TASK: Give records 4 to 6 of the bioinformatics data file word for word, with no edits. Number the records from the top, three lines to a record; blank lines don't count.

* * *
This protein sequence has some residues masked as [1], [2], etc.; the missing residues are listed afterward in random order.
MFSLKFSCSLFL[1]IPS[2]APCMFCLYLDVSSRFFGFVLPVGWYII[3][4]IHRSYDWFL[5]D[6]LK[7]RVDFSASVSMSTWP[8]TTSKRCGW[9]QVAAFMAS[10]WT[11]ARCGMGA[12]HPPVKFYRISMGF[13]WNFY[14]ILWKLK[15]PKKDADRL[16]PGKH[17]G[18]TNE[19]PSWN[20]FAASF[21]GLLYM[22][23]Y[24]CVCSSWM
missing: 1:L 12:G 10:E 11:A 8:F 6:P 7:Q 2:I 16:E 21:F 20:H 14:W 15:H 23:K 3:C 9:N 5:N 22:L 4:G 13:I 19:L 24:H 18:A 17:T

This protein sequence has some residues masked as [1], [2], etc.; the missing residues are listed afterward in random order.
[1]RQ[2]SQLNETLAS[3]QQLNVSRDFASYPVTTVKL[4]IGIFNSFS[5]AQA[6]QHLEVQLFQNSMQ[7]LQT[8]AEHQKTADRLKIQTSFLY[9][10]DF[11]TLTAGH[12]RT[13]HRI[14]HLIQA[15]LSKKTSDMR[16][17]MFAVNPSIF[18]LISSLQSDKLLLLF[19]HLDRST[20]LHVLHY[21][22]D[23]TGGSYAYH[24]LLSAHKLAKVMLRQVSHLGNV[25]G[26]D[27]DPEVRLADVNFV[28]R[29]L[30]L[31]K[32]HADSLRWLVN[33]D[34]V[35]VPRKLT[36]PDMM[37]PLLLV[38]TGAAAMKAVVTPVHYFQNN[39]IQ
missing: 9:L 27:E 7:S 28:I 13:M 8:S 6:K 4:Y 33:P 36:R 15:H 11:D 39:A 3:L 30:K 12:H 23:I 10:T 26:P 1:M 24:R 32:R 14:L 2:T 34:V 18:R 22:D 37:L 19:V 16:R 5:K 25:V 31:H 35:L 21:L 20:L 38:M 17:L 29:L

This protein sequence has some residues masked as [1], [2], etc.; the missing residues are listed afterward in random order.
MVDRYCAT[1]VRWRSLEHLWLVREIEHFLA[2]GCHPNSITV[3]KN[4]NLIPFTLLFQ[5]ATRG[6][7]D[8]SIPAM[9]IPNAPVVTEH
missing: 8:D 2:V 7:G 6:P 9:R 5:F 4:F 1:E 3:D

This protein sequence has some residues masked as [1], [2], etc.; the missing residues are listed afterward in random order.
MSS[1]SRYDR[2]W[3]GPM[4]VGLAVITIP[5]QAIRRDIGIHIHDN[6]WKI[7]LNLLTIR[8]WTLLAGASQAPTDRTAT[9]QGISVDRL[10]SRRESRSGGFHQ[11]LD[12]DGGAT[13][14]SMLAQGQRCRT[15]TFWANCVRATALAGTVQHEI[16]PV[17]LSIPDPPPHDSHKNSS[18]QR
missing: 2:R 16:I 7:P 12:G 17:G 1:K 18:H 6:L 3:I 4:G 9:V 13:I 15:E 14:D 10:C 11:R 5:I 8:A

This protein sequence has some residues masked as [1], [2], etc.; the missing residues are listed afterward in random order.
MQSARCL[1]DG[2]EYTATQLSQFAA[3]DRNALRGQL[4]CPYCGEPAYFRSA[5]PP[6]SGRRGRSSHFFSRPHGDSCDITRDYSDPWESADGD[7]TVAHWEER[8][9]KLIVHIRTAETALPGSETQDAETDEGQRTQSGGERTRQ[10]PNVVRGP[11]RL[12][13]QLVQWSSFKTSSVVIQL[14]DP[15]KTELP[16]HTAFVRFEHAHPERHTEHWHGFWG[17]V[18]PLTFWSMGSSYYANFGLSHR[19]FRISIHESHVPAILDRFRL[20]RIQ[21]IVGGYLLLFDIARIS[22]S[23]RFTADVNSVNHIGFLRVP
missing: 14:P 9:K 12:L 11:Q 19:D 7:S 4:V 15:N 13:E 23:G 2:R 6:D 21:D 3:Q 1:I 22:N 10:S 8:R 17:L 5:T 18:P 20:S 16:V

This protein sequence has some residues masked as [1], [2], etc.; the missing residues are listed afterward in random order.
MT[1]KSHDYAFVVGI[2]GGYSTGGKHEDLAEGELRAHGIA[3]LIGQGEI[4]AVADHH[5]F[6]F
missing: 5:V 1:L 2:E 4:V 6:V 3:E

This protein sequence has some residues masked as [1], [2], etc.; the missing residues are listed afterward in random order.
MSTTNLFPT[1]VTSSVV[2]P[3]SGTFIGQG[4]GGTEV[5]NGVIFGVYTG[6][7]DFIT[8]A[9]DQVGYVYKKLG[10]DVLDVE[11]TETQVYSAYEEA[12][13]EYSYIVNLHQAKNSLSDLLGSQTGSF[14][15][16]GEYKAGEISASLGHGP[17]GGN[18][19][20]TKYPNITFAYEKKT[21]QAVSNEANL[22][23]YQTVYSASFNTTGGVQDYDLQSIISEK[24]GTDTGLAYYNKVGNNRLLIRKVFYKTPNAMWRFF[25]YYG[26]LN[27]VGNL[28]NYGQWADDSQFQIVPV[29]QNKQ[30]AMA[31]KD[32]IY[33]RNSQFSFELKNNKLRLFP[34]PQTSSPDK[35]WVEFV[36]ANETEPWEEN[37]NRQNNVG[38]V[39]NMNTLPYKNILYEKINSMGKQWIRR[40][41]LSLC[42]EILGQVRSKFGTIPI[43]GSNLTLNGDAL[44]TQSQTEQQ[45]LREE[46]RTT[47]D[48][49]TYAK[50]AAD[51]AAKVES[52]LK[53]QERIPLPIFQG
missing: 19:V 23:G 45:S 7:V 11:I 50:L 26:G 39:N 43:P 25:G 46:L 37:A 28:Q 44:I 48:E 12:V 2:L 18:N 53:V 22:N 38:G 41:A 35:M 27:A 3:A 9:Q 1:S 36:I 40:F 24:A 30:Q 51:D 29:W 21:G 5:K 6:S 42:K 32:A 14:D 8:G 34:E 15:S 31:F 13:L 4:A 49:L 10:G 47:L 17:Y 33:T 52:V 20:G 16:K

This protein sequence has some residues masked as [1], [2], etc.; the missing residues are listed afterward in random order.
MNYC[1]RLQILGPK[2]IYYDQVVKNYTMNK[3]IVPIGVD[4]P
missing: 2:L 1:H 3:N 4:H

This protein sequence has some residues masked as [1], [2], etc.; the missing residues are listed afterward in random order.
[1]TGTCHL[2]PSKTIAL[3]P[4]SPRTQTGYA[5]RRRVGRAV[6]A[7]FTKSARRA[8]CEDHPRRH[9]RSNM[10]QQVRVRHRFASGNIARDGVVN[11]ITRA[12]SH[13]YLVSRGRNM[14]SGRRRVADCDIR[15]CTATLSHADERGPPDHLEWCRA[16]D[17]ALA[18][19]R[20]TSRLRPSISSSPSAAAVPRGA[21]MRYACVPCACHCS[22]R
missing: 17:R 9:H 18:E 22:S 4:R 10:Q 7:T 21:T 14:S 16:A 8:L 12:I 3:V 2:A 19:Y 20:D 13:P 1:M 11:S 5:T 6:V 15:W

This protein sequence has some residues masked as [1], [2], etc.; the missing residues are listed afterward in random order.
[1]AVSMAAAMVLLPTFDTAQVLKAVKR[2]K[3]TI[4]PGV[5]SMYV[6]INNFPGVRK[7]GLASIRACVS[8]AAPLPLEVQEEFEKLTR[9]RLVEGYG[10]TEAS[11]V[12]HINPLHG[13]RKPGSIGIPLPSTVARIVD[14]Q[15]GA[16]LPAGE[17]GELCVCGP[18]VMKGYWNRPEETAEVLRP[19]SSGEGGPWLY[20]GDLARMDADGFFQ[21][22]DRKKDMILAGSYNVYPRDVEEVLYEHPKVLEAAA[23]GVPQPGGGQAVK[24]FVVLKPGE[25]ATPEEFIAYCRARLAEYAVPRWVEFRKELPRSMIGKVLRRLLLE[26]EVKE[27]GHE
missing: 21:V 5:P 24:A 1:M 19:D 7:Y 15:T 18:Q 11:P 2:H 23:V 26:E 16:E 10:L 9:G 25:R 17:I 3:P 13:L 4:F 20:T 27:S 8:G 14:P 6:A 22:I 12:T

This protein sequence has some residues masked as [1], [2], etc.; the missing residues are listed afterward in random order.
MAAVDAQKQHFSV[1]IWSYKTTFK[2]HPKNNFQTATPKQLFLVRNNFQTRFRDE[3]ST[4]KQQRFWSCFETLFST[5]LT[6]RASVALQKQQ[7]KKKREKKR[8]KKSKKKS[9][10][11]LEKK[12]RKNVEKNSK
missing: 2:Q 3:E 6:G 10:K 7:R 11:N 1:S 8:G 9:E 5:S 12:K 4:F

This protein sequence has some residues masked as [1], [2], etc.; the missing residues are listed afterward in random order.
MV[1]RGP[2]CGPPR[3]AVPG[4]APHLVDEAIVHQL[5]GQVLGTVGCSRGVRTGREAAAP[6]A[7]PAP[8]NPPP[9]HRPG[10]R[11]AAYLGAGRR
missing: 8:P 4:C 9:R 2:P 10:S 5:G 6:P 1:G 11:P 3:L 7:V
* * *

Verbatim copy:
This protein sequence has some residues masked as [1], [2], etc.; the missing residues are listed afterward in random order.
MSS[1]SRYDR[2]W[3]GPM[4]VGLAVITIP[5]QAIRRDIGIHIHDN[6]WKI[7]LNLLTIR[8]WTLLAGASQAPTDRTAT[9]QGISVDRL[10]SRRESRSGGFHQ[11]LD[12]DGGAT[13][14]SMLAQGQRCRT[15]TFWANCVRATALAGTVQHEI[16]PV[17]LSIPDPPPHDSHKNSS[18]QR
missing: 2:R 16:I 7:P 12:G 17:G 1:K 18:H 6:L 3:I 4:G 9:V 13:I 15:E 14:D 10:C 11:R 5:I 8:A

This protein sequence has some residues masked as [1], [2], etc.; the missing residues are listed afterward in random order.
MQSARCL[1]DG[2]EYTATQLSQFAA[3]DRNALRGQL[4]CPYCGEPAYFRSA[5]PP[6]SGRRGRSSHFFSRPHGDSCDITRDYSDPWESADGD[7]TVAHWEER[8][9]KLIVHIRTAETALPGSETQDAETDEGQRTQSGGERTRQ[10]PNVVRGP[11]RL[12][13]QLVQWSSFKTSSVVIQL[14]DP[15]KTELP[16]HTAFVRFEHAHPERHTEHWHGFWG[17]V[18]PLTFWSMGSSYYANFGLSHR[19]FRISIHESHVPAILDRFRL[20]RIQ[21]IVGGYLLLFDIARIS[22]S[23]RFTADVNSVNHIGFLRVP
missing: 14:P 9:K 12:L 11:Q 19:D 7:S 4:V 15:N 13:E 23:G 2:R 6:D 21:D 3:Q 1:I 22:N 10:S 8:R 17:L 5:T 18:P 20:S 16:V

This protein sequence has some residues masked as [1], [2], etc.; the missing residues are listed afterward in random order.
MT[1]KSHDYAFVVGI[2]GGYSTGGKHEDLAEGELRAHGIA[3]LIGQGEI[4]AVADHH[5]F[6]F
missing: 5:V 1:L 2:E 4:V 6:V 3:E